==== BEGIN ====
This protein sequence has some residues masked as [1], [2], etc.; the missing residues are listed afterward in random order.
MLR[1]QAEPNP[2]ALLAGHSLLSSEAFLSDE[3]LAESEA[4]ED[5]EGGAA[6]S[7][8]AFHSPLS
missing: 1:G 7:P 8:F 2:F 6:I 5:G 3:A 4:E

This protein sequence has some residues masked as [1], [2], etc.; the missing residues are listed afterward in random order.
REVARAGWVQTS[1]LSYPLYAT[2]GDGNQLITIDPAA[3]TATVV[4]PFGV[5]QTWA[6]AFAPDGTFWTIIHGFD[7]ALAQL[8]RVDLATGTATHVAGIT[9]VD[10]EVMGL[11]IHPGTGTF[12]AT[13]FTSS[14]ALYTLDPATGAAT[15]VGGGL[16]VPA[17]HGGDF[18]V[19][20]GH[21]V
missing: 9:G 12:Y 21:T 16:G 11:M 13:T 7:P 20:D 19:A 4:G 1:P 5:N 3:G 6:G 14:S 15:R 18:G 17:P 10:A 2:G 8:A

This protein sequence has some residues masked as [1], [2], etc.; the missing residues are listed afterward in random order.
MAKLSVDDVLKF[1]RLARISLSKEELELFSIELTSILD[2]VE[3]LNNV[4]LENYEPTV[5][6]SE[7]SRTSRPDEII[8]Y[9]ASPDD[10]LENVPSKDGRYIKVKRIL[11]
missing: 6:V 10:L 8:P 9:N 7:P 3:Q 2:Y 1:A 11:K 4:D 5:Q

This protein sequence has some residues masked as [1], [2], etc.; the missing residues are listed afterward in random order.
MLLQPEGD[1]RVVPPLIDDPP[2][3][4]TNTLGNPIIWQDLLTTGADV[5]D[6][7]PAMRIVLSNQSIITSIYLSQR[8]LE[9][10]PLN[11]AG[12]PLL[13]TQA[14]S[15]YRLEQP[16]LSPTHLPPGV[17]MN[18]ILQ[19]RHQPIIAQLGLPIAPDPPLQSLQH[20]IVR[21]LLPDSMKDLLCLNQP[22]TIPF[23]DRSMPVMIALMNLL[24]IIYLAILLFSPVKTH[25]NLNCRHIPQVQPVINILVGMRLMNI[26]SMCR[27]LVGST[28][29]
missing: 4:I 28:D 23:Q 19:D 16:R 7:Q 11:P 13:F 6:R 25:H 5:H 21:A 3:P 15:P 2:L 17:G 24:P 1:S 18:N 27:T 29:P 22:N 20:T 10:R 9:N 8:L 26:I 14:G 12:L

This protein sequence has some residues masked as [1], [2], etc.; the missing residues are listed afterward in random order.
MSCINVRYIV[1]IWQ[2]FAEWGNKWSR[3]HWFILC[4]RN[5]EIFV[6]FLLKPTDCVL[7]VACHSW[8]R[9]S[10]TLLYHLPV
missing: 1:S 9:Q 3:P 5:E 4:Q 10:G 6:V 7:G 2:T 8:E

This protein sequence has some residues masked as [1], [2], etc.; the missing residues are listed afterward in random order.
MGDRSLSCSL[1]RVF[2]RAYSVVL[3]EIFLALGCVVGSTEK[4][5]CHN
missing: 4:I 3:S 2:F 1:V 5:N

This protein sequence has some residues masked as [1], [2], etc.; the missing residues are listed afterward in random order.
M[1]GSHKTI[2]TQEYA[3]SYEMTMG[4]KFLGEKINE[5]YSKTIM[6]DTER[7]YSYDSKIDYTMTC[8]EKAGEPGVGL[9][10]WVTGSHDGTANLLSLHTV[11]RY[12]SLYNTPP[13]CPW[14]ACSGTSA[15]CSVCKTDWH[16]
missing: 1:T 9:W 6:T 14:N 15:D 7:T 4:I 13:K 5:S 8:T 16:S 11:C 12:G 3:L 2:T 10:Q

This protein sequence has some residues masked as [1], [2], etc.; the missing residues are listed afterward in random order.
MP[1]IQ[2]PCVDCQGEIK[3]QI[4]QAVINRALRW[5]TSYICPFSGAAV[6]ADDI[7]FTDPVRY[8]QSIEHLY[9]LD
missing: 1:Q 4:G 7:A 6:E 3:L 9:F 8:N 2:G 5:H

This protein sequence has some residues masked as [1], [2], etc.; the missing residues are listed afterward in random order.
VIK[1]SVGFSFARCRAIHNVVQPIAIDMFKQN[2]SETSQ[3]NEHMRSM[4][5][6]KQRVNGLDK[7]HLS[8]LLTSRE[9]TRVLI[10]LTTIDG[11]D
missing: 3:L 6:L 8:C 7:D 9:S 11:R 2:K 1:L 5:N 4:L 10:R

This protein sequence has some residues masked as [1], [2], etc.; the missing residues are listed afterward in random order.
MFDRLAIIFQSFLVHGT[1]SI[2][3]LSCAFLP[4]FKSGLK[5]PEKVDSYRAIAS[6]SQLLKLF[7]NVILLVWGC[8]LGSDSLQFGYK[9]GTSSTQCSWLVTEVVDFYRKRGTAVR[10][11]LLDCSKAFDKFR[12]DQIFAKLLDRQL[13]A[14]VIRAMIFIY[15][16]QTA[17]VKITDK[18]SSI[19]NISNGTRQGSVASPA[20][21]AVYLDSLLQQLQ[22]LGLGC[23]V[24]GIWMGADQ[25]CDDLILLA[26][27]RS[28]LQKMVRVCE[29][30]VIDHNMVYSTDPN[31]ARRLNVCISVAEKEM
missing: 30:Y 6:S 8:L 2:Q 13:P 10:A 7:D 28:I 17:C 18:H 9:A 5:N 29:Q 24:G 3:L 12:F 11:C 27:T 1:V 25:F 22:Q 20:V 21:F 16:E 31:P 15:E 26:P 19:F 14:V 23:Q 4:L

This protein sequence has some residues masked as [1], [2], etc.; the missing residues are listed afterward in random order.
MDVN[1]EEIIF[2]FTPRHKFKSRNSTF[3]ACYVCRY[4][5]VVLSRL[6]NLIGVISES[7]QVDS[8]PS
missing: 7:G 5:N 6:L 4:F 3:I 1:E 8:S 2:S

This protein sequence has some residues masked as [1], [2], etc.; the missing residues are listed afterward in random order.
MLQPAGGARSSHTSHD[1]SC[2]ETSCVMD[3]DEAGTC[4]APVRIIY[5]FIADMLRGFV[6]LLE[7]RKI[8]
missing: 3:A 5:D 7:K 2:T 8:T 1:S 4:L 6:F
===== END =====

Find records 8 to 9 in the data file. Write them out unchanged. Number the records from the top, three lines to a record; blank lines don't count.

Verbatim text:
This protein sequence has some residues masked as [1], [2], etc.; the missing residues are listed afterward in random order.
MP[1]IQ[2]PCVDCQGEIK[3]QI[4]QAVINRALRW[5]TSYICPFSGAAV[6]ADDI[7]FTDPVRY[8]QSIEHLY[9]LD
missing: 1:Q 4:G 7:A 6:E 3:L 9:F 8:N 2:G 5:H

This protein sequence has some residues masked as [1], [2], etc.; the missing residues are listed afterward in random order.
VIK[1]SVGFSFARCRAIHNVVQPIAIDMFKQN[2]SETSQ[3]NEHMRSM[4][5][6]KQRVNGLDK[7]HLS[8]LLTSRE[9]TRVLI[10]LTTIDG[11]D
missing: 3:L 6:L 8:C 7:D 9:S 11:R 2:K 1:L 5:N 4:L 10:R